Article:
Many of the young students who run the St Gallen Symposium in Switzerland, where Mr Noonan spoke, still have their sights set on the peaks of high finance. Senior bankers are ready to welcome them. “I think it will still be cool for young people to join banks and financial institutions,” Urs Rohner, chairman of Credit Suisse, declared during the same conference. “I think there’s a lot of potential there.”And the attraction is not confined to St Gallen:
Careers advisers at another business school specialising in finance told me recently they were in despair at the number of graduates who refused to consider joining industrial companies and retained rosy expectations of what high finance offered.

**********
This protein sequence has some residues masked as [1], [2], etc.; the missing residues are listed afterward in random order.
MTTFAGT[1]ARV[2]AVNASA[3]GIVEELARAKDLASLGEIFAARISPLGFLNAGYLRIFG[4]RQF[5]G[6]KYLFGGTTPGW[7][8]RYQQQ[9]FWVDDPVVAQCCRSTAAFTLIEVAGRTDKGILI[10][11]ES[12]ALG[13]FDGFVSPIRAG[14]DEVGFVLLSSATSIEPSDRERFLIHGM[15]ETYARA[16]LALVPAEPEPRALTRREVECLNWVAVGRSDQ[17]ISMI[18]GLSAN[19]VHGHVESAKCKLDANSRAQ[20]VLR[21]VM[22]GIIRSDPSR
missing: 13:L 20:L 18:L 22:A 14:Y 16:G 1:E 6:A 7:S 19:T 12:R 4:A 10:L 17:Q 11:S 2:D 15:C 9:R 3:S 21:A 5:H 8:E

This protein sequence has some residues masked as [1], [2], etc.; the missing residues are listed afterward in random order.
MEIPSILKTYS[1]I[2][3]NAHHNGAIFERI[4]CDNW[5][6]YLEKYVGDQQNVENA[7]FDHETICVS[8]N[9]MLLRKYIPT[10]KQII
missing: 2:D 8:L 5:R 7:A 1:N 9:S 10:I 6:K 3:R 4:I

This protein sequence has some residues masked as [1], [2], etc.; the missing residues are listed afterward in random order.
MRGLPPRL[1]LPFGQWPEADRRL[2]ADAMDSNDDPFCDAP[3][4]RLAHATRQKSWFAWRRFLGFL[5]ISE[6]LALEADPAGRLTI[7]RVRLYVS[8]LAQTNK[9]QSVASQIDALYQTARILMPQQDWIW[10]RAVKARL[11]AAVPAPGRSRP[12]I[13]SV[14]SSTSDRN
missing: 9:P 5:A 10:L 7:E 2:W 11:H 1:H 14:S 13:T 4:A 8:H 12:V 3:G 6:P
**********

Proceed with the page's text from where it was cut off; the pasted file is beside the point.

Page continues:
Hill would want the new recruits to do their bit to change the culture in banking:
But today’s highly intelligent graduates will only realise their potential and render themselves socially useful if they aim higher than mere monetary reward. Having learnt the banker’s trade, they must refuse to mimic their Praetorian predecessors.Sorry to sound cynical but his exhortation is unlikely to make much of a difference. Culture in a company is seldom created by new recruits. It is overwhelmingly the creation of people at the top. The best that new recruits can do is imbibe the culture as speedily as they can; if they attempt to change it, chances are they will be shown the door. As for the people at the top, their behaviour will not change because of moral exhortation or media criticism. It will change when regulators wield the big stick. Regulation and legislation alone can change the culture in banking in any meaningful way.